But I kept at it and soon acquired a small army of book reading friends and fans to market my work to. I quickly discovered that many book readers can only read while at Starbucks and while posting photos of their delicious lattes and mochas. Others responded to my posts with their favorite recipe (I got a good one for peach cobbler) and show me pictures of their culinary delights. Other avid readers are farmers (they’re not very good at it as they seem to be missing a lot of farming tools) who apparently live in a place called Farmville, and while farmers are certainly allowed to read, I’m really not much for moving there as they keep trying to get me to do. Some avid book readers are sneaky little devils. Case in point is the woman who, the moment we became friends told me how I could read her latest eBook for free. A bit confused about that, I asked this woman why she would go through the time and trouble to write a book only to give it away for free. She told me to #*^&*##))@((@#$$^&#. We’re no longer friends. Another case in point are the avid reader friends who, the moment they become your friend see you as a target for their political opinions (code word: out of control foaming at the mouth rant) and can’t wait to share them with you. Some avid reader friends are also avid TV watchers and are seemingly obsessed with The Walking Dead. I don’t watch much TV and wouldn’t know The Walking Dead from The Grateful Dead, except that both are, well, dead. I sent them to un-friend land (which I believe is the next town over from Farmville) to live with the free eBook lady.

Not being one to quit (code word: afraid of your wife) I pressed on and continued to market my work to my audience of avid mystery readers. I found some interesting traits among them. For instance, some can’t wait to tell me the day of the week and that Wednesday is hump day. Others love to post thirty-year-old photos of themselves on Thursday for some reason. Some of my friends are apparently addicted to sugar and constantly bug me about candy and almost daily send me requests to shop at a place called Candy Land. I like a good Snickers bar as much as the next guy, but come on, eat a salad or something. Then there is the group of avid reader fans who are all meteorologists and they just can’t wait to tell me the weather on a daily basis. Complaining about how it’s just 55 degrees in South Carolina in January and they can’t go to the beach. Do I need this after shoveling snow for six hours? Now I’m not sure how many of my avid reader friends actually buy my books, but my guess is none. So I decided to send the lot of them to un-friend land, which left me with my wife’s cousin and she really does have a nice baby, and dog and cat.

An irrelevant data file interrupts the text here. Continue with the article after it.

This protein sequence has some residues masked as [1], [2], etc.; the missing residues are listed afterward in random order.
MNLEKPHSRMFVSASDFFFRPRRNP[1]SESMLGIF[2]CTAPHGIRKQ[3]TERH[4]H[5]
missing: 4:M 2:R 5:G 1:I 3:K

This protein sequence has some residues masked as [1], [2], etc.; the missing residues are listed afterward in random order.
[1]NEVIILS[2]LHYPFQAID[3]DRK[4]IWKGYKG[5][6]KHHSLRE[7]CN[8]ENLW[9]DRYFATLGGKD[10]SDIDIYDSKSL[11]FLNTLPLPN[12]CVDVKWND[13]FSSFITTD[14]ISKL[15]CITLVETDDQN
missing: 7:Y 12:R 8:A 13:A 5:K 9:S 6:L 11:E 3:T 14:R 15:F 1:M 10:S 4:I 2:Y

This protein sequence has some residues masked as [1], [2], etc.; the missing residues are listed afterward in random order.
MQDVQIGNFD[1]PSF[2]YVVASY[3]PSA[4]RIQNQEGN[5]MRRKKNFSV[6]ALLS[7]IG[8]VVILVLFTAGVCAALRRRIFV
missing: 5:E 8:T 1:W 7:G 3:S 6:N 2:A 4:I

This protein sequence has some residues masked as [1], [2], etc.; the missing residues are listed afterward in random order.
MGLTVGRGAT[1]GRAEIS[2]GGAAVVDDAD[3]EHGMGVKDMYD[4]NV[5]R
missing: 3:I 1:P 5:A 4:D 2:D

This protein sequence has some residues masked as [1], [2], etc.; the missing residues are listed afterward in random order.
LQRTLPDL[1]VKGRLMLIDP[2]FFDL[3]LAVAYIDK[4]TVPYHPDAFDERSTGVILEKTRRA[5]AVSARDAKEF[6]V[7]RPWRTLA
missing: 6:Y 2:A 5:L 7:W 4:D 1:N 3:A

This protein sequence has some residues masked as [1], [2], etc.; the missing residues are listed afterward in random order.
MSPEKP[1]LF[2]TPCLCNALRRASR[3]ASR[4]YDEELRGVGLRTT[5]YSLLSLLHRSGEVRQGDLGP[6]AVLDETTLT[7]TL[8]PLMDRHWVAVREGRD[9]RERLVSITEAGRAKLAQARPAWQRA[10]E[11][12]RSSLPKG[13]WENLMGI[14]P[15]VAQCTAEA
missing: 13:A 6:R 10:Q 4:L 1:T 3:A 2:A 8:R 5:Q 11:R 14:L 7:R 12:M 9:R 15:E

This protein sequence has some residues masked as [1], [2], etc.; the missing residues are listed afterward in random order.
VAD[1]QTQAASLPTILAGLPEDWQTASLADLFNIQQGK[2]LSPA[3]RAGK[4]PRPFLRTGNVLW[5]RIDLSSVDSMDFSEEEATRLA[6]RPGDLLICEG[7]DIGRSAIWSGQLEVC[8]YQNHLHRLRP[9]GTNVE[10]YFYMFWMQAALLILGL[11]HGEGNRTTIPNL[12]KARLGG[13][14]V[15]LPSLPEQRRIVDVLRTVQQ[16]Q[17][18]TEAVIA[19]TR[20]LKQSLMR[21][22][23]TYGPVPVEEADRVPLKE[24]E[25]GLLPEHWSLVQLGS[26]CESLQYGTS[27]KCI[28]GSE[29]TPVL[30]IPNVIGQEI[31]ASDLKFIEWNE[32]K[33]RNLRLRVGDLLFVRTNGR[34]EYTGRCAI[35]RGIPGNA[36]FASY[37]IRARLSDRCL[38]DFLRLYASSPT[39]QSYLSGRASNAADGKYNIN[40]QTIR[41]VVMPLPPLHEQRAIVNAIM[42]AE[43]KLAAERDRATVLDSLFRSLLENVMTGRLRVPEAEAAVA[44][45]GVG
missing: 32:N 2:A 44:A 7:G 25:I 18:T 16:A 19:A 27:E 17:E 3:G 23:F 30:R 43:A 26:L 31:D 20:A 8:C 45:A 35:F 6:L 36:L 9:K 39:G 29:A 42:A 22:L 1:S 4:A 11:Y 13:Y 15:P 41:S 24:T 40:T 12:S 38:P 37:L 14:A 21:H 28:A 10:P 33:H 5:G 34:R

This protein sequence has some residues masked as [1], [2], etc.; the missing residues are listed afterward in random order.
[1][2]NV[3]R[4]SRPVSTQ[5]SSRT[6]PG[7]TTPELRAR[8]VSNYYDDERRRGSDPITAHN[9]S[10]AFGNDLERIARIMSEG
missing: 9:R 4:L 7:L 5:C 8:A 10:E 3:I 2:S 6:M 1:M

Upon learning this, my wife was visibly upset (code word: blood shot out of her eyes) and convinced (code word: my arm still hurts from being twisted) me to give it another shot. I soothed her anger with a nice peach cobbler and climbed back aboard the Facebook train.

After a while I moved over to Twitter. I must confess that I find Twitter friendlier, easier to navigate and a good place to do marketing and brag a whole lot about nothing.

The only real problem that I seem to have is getting the hang of this one hundred and forty characters limitation. However, as an author I s

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5 Responses to Trials and Tribulations of an Old Dog

  1. Sarah Graves says:

    Hi, Al — I like those code words of yours. They sound a lot like mine! Don’t worry, you’ll get the hang of those 140-char

  2. John Clark says:

    I’m adept at Facebook, but anything beyond it is a minefield. I wish I could amass a small armada of blimps with scrolling messages to promote my work. It would be easier, I think.

    • Sarah Graves says:

      Thank you for providing the title for my new essay collection, “An Armada of Small Blimps.”

  3. Margaret Seymour says:


  4. Nancy Miller says:

    Thank you ! I needed a good laugh (and I’m sure there was lots there that missed me as I’m completely out of it).